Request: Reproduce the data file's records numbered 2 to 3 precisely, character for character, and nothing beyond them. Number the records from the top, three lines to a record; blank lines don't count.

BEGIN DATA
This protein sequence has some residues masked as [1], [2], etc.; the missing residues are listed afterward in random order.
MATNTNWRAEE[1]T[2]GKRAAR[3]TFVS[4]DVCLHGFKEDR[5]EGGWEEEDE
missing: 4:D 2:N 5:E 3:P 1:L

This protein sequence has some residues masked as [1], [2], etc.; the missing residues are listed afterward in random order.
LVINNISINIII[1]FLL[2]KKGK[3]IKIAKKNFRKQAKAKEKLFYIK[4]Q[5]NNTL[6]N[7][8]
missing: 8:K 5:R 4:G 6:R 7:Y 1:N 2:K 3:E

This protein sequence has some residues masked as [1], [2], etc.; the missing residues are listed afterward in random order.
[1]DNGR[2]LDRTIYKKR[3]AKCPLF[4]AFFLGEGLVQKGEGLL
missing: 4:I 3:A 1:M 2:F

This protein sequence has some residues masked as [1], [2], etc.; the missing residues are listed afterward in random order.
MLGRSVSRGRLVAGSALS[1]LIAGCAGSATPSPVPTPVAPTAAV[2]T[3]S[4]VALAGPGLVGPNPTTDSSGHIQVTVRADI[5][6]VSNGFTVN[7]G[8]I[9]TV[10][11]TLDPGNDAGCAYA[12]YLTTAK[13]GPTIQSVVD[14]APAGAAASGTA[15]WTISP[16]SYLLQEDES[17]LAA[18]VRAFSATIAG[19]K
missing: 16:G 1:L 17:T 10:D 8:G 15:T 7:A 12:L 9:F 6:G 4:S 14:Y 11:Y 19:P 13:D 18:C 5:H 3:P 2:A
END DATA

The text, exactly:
This protein sequence has some residues masked as [1], [2], etc.; the missing residues are listed afterward in random order.
LVINNISINIII[1]FLL[2]KKGK[3]IKIAKKNFRKQAKAKEKLFYIK[4]Q[5]NNTL[6]N[7][8]
missing: 8:K 5:R 4:G 6:R 7:Y 1:N 2:K 3:E

This protein sequence has some residues masked as [1], [2], etc.; the missing residues are listed afterward in random order.
[1]DNGR[2]LDRTIYKKR[3]AKCPLF[4]AFFLGEGLVQKGEGLL
missing: 4:I 3:A 1:M 2:F